Shape Of Urine Stream Predicts Prostate Problems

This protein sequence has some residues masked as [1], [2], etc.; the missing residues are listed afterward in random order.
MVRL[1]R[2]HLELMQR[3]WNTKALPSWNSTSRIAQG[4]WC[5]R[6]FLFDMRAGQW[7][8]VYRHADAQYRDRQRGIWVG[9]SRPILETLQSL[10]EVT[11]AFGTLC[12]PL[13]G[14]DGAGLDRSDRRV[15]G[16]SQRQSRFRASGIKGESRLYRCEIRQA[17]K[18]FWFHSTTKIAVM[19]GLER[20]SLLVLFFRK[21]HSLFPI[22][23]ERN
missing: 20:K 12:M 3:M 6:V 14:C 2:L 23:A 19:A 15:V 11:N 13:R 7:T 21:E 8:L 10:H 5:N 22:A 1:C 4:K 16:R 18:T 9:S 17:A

Is there a man over the age of 50 who hasn’t noticed a certain flattening of the golden arch of his once formidale pee stream? Yes, aging can be unkind, but now comes research from Queen Mary University in London suggesting that the shape of a man’s urine stream is good for at least one thing: predicting prostate troubles. ScienceDaily reports that the researchers found that “a simple measurement of the characteristic shape of the flow pattern could accurately predict the maximum urine flow rate; important in the diagnosis of urinary problems such as those associated with prostate enlargement.” The researchers point out that about four out of every ten men over the age of 50 (40 per cent) and three out of four men in their 70s (75 per cent) have urinary symptoms that may be caused by an enlarged prostate. So what, exactly, does a healthy urine stream look like? “The computational and experimental modelling has therefore shown us that we would expect the urine stream wavelength to be directly proportional to the flow-rate for a fixed meatal geometry and that the ratio can be used as a measure of meatal dilation.” Got that? Read the complete and almost incomprehensible study.